Misciagna testified that she met Battles through the same online dating website on which Torres met Battles, and that he mentioned he wanted to start an adult entertainment business called AXXS. *fn42 Misciagna also confirmed Battles's Holland, Bucks County, Pennsylvania address, to which Torres testified she sent at least one check. *fn43 Torres's testimony about this address was also confirmed by an envelope made out to that address, which police found in her home. *fn44 Misciagna also testified that during her relationship with Battles, he told her of his friendship with Booker and Torres. *fn45

The testimony of an investigative analyst for TD Bank (the successor entity to Commerce Bank) testified that Booker had opened two accounts at a Philadelphia bank branch, where Booker deposited the stolen checks. *fn46 Bank records confirmed that each check Torres testified she had stolen and given to Defendant was ultimately deposited by Booker into one of these bank accounts. *fn47 The bank analyst testified that bank records showed that Battles had attempted to access the account by phone and attempted to transfer funds two days after Booker had deposited a stolen check. *fn48


Battles seeks to have the Court vacate the criminal judgment and to dismiss the indictment with prejudice, barring a retrial, based on claimed violations of the Government's obligations under Brady. The Third Circuit has held that "[w]hile retrial is normally the most severe sanction available for a Brady violation, where a defendant can show both willful misconduct by the government, and prejudice, dismissal may be proper." *fn49 The Court notes at the outset that there has been no evidence of deliberate misconduct or a reckless disregard of its duties under Brady by the Government in this case. Therefore, the only relief available to Battles would be a new trial pursuant to Federal Rule of Criminal Procedure 33, which provides that "[u]pon the defendant's motion, the court may vacate any judgment and grant a new trial if the interest of justice so requires." *fn50 The burden lies with the defendant to prove that a new trial should be granted, *fn51 and the decision to grant a motion for a new trial is committed to the sound discretion of the trial court. *fn52


In Brady, the Supreme Court held that "suppression by the prosecution of evidence favorable to an accused upon request violates due process where the evidence is material either to guilt or punishment, irrespective of the good faith or bad faith of the prosecution." *fn53 To constitute a Brady violation, "[t]he evidence at issue must be favorable to the accused, either because it is exculpatory, or because it is impeaching; that evidence must have been suppressed by the State, either willfully or inadvertently; and prejudice must have ensued." *fn54 Where, as here, the undisclosed evidence goes to the credibility of a witness, the Third Circuit has held that although "undisclosed Brady material that would have provided a different avenue of impeachment is material, even where the witness is otherwise impeached," *fn55 "it is only those new avenues of impeachment that sufficiently undermine confidence in the verdict that will make out a successful Brady claim." *fn56 In this case, written summaries of two of the interviews were produced to Battles before trial. The summaries provided ample material with which the defense could challenge Torres's credibility, and Torres's lies and omissions were explored both in Torres's direct testimony and on cross-examination. Further, none of the DVDs was material in this case, and Battles was not prejudiced by not receiving the DVDs before trial. *fn57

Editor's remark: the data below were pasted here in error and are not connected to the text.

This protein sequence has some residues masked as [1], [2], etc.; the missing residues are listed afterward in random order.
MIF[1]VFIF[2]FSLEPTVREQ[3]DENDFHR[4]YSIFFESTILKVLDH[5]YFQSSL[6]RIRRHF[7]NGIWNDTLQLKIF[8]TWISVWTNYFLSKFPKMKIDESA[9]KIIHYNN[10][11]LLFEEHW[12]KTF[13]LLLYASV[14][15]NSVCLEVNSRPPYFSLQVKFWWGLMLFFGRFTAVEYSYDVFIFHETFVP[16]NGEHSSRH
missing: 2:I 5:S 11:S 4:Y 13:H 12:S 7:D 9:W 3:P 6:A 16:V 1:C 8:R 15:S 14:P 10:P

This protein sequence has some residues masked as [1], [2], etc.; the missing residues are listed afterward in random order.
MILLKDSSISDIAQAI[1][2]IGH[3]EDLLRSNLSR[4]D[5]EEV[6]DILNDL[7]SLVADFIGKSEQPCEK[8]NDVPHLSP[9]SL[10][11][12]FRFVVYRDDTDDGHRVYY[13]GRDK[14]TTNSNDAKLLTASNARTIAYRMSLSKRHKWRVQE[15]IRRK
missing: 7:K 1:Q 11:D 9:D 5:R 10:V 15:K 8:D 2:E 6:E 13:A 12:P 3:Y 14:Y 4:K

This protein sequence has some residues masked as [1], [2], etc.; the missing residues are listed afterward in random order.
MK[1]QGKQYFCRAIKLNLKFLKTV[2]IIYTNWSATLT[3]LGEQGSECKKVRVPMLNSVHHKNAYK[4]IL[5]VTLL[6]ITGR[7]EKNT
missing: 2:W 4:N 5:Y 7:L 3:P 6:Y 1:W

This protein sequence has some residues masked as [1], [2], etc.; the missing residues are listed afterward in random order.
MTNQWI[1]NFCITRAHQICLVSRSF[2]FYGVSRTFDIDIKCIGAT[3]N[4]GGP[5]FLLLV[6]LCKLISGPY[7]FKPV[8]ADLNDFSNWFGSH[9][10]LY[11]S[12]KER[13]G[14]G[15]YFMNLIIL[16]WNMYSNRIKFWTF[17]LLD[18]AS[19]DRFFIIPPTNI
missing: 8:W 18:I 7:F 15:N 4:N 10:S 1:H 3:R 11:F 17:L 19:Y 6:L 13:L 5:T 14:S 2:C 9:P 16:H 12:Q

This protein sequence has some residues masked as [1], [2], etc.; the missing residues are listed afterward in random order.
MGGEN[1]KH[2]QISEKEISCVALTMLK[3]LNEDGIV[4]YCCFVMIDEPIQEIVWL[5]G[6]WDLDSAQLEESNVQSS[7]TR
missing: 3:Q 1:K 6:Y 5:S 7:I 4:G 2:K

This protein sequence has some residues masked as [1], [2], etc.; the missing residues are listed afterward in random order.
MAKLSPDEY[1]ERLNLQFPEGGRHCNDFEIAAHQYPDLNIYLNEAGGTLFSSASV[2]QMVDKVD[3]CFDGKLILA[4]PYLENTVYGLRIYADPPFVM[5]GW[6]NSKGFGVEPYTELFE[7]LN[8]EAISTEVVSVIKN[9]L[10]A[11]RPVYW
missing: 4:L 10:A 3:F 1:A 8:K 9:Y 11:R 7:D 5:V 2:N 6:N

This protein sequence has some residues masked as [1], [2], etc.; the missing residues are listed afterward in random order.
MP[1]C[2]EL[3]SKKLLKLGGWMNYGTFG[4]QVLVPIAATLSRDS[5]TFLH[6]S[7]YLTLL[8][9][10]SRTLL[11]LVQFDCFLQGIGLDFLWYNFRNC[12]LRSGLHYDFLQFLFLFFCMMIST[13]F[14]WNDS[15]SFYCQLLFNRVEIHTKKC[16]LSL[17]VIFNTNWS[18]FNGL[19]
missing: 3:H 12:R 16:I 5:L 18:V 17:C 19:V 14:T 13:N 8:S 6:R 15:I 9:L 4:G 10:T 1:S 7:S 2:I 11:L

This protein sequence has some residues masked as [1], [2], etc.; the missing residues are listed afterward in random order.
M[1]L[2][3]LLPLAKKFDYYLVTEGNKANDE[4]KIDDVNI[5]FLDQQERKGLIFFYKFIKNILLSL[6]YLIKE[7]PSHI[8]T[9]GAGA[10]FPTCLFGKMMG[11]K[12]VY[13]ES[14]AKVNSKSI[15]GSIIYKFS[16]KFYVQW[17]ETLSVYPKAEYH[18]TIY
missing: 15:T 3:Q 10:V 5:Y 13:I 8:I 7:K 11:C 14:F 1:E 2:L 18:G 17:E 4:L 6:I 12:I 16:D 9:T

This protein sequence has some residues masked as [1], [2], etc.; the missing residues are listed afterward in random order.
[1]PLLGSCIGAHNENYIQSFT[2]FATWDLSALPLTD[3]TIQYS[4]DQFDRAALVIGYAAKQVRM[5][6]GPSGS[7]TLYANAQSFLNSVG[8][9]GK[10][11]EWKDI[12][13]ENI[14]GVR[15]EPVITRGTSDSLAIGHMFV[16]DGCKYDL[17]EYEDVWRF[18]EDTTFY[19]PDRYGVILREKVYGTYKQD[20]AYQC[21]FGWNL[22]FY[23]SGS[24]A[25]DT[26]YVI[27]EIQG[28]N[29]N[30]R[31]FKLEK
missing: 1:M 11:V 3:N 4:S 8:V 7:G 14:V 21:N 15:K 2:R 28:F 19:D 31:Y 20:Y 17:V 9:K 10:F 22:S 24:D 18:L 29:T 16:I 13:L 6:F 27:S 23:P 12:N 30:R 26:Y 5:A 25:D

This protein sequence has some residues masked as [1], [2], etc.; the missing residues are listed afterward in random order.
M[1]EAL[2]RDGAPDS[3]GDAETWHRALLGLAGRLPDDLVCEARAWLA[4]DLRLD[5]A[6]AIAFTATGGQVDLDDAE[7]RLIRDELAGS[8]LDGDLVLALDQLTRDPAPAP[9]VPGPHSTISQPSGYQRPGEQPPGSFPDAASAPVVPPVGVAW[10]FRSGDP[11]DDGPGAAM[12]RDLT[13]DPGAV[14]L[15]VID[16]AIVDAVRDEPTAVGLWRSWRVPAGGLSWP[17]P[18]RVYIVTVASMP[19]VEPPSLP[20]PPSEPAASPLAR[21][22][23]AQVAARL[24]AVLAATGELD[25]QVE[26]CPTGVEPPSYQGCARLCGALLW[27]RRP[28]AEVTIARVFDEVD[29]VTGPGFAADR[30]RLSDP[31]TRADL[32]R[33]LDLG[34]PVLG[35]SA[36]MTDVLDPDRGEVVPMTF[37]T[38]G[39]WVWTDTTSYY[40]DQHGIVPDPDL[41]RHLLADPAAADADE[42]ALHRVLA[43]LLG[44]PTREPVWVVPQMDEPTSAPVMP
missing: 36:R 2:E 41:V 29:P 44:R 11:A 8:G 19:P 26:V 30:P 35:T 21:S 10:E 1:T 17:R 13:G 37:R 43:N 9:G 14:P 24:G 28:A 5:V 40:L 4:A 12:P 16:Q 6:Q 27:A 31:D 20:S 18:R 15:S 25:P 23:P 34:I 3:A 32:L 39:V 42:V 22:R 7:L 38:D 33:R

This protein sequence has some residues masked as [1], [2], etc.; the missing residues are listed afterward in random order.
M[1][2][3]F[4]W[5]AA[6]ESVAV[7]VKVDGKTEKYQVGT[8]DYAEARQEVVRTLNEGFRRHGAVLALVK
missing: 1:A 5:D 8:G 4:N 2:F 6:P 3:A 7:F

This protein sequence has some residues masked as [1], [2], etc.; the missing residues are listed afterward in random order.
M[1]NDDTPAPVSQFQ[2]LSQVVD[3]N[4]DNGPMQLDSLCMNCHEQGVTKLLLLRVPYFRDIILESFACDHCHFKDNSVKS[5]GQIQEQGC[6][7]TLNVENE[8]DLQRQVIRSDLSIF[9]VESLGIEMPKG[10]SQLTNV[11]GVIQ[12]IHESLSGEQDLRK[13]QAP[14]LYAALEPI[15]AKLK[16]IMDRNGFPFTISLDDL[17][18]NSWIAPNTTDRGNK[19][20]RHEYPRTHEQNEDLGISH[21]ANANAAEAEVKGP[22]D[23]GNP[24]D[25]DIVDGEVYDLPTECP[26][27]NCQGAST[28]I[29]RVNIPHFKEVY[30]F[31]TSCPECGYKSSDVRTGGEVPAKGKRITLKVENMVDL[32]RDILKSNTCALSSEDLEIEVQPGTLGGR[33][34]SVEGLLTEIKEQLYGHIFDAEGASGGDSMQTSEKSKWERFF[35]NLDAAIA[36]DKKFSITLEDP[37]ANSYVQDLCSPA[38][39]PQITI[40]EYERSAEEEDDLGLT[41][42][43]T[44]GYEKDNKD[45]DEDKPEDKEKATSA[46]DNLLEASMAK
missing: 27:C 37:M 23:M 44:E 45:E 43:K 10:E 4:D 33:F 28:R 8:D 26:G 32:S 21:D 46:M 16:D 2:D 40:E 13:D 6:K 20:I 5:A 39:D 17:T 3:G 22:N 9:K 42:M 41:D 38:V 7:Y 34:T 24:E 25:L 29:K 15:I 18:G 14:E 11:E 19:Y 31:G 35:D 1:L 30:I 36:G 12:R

A. The December 19, 2007 interview DVD was not material

Battles has not identified any avenues of impeachment revealed by the DVD of the December 19, 2007 interview that were not already apparent from the police summary. Battles has not established that the DVD itself was material, and has not explained why he failed to request the DVD when the summary made clear that the interview had been recorded and the recording maintained. *fn58 The Court has viewed the DVD and finds that the summary produced before trial fairly and accurately represents the contents of the interview with regard to possible material for impeachment.

B. The January 18, 2008 interview was not material

Although neither a summary nor a copy of the DVD of the January 18, 2008 interview was produced before trial, Battles has not established a Brady violation. Battles argued that the interview revealed several issues that could have been explored during cross-examination, including that Torres admitted that she knew how to electronically access Booker's bank accounts by telephone, and that therefore Torres could have coordinated bank transfers with Booker, thus playing a greater role in the conspiracy than she acknowledged. *fn59 Battles also argued that Torres's credibility could have been challenged based on her interview statement that a Wal-Mart gift card was found in an envelope in her house, when in fact police found additional stolen checks in that envelope. *fn60 After viewing the DVD, the Court cannot agree with counsel's characterization of its contents, *fn61 and is persuaded that any additional evidence revealed in the January 18 interview was cumulative and not material. *fn62